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Ukraine asked U.S. for 100 A-10 Warthogs to fight Russians

A U.S. Air Force A-10 Thunderbolt II ground attack aircraft assigned over the skies of Afghanistan May 8, 2011 (U.S. Air Force photo by Master Sgt. William Greer)
January 02, 2023

Early in Russia’s ongoing invasion of Ukraine, the defenders asked the U.S. for 100 A-10 “Warthog” attack jets to wipe out tank columns rolling on Kyiv. The request was rejected as “impossible” by Defense Secretary Lloyd Austin, who added that it “made no sense.”

Ukraine asked to borrow a fleet of aging A-10 jets in March amid calls for U.S. forces to enforce a no-fly zone over the country, according to a long Washington Post story about the buildup of American aid over 10 months of full-scale Russian invasion.

The U.S. has steadily amped up support for Ukraine’s defense, most recently with a $45 billion aid package and, for the first time, sophisticated surface-to-air Patriot missiles. But officials from the beginning have balked at sending American jets to shoot down Russians over Ukraine, wary of direct confrontation with a rival power.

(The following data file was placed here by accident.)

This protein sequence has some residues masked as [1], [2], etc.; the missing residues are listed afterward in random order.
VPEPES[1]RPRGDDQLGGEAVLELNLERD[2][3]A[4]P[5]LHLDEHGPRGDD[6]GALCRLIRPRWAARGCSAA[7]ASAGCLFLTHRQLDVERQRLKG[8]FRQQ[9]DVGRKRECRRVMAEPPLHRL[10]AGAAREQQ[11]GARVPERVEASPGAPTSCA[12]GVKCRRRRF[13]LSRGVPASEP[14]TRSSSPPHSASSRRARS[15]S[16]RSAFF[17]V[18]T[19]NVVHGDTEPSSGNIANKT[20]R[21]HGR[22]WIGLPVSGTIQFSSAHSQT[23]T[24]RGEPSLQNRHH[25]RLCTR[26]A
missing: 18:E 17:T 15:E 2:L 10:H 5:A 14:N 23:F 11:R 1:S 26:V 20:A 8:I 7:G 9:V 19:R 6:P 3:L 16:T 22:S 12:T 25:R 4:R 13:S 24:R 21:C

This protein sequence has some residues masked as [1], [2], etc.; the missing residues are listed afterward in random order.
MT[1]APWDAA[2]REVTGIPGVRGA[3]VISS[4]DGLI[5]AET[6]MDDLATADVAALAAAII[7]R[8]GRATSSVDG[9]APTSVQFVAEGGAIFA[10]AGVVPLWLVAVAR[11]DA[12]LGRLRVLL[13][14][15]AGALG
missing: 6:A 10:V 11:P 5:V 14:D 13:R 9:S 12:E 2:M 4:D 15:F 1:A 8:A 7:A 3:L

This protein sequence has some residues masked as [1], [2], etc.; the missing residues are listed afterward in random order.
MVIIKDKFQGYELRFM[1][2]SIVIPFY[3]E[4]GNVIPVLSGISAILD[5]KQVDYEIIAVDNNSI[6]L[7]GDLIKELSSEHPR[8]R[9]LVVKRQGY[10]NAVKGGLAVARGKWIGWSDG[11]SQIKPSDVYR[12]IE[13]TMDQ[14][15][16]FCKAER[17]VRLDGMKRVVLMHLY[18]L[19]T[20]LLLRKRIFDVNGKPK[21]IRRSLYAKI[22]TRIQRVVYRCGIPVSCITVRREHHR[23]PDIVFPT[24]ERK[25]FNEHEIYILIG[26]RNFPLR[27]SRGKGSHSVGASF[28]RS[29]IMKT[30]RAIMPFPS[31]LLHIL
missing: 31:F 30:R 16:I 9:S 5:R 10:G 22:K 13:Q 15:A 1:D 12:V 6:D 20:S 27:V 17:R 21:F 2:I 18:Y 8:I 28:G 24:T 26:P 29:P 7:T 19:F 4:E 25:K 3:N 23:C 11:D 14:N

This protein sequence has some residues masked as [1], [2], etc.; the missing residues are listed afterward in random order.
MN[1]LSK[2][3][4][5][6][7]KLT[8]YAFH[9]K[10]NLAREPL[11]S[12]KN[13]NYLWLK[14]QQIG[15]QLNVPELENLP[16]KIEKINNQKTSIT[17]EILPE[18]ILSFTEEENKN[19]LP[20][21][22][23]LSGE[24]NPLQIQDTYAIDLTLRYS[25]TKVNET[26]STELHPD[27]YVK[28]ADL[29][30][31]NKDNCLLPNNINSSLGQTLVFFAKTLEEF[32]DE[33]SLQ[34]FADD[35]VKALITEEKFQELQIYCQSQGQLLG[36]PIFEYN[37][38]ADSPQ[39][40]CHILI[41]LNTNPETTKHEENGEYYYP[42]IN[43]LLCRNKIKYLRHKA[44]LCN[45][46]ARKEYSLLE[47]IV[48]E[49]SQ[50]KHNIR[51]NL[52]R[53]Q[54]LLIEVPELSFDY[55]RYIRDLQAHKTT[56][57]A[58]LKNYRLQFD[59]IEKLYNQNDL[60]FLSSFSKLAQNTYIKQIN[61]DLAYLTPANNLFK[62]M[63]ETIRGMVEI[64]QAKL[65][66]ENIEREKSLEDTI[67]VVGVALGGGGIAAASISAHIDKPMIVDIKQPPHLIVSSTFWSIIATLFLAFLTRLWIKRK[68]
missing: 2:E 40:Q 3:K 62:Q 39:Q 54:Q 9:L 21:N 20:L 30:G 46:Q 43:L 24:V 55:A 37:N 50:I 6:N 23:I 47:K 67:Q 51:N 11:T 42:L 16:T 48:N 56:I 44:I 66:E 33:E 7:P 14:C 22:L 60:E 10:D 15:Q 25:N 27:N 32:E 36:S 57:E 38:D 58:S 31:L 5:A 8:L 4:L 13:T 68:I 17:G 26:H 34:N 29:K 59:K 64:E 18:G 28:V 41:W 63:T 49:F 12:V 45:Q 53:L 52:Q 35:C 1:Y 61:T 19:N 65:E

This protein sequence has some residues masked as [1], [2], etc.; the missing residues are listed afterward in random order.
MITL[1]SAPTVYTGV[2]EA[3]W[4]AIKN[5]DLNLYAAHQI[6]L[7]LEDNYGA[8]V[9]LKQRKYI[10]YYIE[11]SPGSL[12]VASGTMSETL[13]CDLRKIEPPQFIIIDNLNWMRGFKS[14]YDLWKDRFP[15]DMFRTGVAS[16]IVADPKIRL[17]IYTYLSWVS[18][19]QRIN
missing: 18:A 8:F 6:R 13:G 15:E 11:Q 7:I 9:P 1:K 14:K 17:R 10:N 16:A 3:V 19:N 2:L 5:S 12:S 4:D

The A-10, nicknamed “Warthog,” carries a 30-millimeter Gatling-style gun and other weapons to support ground troops. After a 40-mile convoy of Russian military vehicles stalled on the road to Kyiv at the onset of the invasion, Ukrainian Defense Minister Aleksii Reznikov tried to secure 100 of the jets to crush it.

Ukraine had done its “homework” on the jets and determined that the U.S. had a surplus of them, Reznikov told the Post. But Austin firmly rebuffed the request, saying the dated aircraft would be a “squeaky target” for Russian defenses, Reznikov said.

“This was understandable to me. It was reasonable. I said okay,” Reznikov said, reportedly throwing his hands up.

After the Air Force hinted Ukraine could have some A-10s, one of Reznikov’s own advisers echoed Austin’s assessment to The adviser, Yuriy Sak, said the jets would be “a target” and that Ukrainian forces couldn’t support them.

“The A-10 is over 40 years old, bordering on 50 when it comes to design,” retired Air Force lieutenant general Dave Deptula told Insider. “There are more survivable, effective and lethal modern aircraft that can provide the ability the A-10 was able to provide. If the Ukrainians don’t want it, that sends a message.”

The U.S. is now retiring some of its A-10s for the first time in decades, Insider reported.